The Baldwin County Commission has agreed to purchase a variety of rip current warning signs to be placed strategically along Fort Morgan. It’s been a talking point for weeks, but we now know the direction the county’s going. The county EMA director brought the package to the Commission Tuesday morning, May 8, 2018 and now it’s just a matter of putting in the order.

It’s the next step in making Fort Morgan beaches a safer destination for visitors. Last week, the Baldwin County Commission agreed to purchase an EMILY lifesaving buoy for Fort Morgan Fire-Rescue. Now it’s agreed on what kind of warning signs to buy and where they will go. The signs, along with other measures either already in place or in the works aim to cut down on the number of emergency calls for swimmers in distress.

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“The more we can put this out, the more information therein and hopefully, somebody…if it saves one life…if one person heeds the warning signs we put out, it will be well worth it,” said Baldwin County EMA Director, Jessie Peacock.

ALDOT has agreed to let the county place four solar powered, flashing signs along Fort Morgan Road that can be turned on remotely when the National Weather Service issues a rip current warning. There will also be rip current advisory and warning plaques posted at 25 public access points along the peninsula. Those who live there are glad to see the commitment to safety.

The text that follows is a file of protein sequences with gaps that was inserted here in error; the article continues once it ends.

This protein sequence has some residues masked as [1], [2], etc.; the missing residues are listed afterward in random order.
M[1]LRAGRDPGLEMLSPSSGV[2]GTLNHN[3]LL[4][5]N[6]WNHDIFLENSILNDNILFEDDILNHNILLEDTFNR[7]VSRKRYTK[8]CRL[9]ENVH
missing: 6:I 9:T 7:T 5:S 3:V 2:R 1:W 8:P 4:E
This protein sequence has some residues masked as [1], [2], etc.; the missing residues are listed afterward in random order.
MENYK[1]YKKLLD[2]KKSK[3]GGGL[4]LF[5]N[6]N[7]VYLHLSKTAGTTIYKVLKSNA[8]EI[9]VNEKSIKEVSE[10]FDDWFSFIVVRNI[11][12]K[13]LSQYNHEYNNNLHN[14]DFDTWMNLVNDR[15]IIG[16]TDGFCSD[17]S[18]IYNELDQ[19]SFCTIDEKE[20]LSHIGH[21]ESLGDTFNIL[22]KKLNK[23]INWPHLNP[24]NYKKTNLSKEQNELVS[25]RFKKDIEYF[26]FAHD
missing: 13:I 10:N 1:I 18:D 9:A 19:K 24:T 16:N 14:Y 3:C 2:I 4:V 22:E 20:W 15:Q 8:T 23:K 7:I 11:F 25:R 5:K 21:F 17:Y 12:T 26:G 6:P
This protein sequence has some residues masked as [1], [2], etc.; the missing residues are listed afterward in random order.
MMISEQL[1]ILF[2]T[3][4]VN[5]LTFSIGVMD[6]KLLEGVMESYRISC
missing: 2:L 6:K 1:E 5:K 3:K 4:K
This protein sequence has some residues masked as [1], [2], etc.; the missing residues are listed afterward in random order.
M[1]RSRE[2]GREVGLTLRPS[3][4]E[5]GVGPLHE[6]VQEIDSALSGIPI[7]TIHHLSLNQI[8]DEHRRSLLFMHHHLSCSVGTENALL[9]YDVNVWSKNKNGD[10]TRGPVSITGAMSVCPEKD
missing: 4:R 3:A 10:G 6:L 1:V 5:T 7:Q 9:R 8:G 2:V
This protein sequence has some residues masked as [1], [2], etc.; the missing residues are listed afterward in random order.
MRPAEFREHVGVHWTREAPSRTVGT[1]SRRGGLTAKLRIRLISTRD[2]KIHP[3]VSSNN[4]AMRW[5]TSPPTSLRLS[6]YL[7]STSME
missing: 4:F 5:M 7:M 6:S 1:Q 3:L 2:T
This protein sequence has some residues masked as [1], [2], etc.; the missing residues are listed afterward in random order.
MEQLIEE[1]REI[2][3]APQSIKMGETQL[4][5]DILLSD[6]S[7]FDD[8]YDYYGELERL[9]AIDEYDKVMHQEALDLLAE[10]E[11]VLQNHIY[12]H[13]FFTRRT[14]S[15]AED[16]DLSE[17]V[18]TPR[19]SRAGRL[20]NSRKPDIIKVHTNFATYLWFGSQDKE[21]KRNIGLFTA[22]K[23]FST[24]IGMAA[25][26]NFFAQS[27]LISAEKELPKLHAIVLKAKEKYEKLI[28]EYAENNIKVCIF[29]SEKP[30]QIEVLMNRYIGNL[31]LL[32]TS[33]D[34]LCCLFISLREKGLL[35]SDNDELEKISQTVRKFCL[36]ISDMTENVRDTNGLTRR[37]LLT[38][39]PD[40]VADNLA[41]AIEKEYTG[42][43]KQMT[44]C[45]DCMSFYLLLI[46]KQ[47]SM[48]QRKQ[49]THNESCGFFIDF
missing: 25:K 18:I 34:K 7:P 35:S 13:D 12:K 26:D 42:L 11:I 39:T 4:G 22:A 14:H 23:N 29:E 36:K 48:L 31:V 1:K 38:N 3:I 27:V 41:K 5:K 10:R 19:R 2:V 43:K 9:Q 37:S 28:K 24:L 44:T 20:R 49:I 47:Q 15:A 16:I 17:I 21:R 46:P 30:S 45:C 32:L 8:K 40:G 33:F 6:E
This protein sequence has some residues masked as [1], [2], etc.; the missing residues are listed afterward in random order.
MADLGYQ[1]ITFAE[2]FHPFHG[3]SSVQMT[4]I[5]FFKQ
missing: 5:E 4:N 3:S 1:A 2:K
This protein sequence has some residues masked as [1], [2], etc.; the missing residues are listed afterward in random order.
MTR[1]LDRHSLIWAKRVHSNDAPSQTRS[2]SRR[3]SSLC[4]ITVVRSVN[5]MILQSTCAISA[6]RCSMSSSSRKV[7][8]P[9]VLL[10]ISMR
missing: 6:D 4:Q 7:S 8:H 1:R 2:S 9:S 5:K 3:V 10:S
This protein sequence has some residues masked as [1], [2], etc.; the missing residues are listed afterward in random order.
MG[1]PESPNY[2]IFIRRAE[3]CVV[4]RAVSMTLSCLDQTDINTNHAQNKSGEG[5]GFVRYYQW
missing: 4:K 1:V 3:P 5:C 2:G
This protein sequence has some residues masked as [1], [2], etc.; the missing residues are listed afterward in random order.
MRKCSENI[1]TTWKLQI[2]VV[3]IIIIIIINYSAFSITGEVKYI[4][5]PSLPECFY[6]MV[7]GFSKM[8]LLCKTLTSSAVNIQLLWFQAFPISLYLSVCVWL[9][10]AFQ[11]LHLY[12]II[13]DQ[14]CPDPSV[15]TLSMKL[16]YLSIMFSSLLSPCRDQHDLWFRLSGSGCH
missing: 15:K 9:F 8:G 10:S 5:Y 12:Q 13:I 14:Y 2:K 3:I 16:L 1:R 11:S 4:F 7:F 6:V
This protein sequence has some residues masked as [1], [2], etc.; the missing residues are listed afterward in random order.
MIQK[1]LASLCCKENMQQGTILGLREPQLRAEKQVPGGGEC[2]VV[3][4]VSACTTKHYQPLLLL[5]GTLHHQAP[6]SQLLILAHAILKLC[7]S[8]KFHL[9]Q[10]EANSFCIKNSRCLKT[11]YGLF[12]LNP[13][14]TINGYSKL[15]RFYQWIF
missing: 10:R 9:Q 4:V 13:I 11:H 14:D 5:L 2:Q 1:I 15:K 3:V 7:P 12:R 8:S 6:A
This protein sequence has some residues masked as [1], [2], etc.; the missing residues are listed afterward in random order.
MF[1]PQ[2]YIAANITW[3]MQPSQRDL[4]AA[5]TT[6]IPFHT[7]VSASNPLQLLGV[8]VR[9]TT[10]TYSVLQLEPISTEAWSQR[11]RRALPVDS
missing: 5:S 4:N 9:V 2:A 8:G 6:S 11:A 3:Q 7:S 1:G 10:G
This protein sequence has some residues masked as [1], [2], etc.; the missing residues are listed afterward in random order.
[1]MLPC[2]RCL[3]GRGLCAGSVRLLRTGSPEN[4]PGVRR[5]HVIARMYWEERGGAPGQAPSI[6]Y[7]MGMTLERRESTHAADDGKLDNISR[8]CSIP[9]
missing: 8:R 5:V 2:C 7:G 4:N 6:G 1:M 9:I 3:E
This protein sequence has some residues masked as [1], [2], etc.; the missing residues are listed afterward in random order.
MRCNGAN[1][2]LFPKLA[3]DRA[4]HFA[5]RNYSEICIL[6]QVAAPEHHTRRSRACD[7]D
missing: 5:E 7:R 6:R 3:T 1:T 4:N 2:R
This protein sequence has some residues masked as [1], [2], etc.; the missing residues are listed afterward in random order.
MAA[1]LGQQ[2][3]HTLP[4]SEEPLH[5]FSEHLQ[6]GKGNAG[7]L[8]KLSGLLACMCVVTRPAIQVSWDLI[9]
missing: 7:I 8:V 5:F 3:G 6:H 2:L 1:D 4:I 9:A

“This is not a perfect solution, but at least we’re trying to inform the public that they need to stay out of the water if there’s a chance of rip currents,” said Ft. Morgan resident, Ron Slovensky.

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Along with these efforts, the county is also hoping to purchase space on an electronic billboard. Visitors traveling to the gulf would get the first visual warning on Highway 59 before they cross over the bridge onto the island. It would run for six seconds and repeat every 30 seconds. Commissioners are hoping to partner with Gulf Shores and Orange Beach on the sign to get more frequency.

“You have to tell the people, but the people also have to listen,” Peacock explained. “They come down here on vacation. They come to the beach to get in the water. We need to inform them as to how dangerous these waters can be especially during the high rip current warnings.”

The cost for the signs is expected to be less than $10,000. Once the signs are purchased, the Fort Morgan Fire Department will start placing them on the beach and ALDOT will install the solar powered signs along the highway. Officials hope to have begun that process by Memorial Day weekend.

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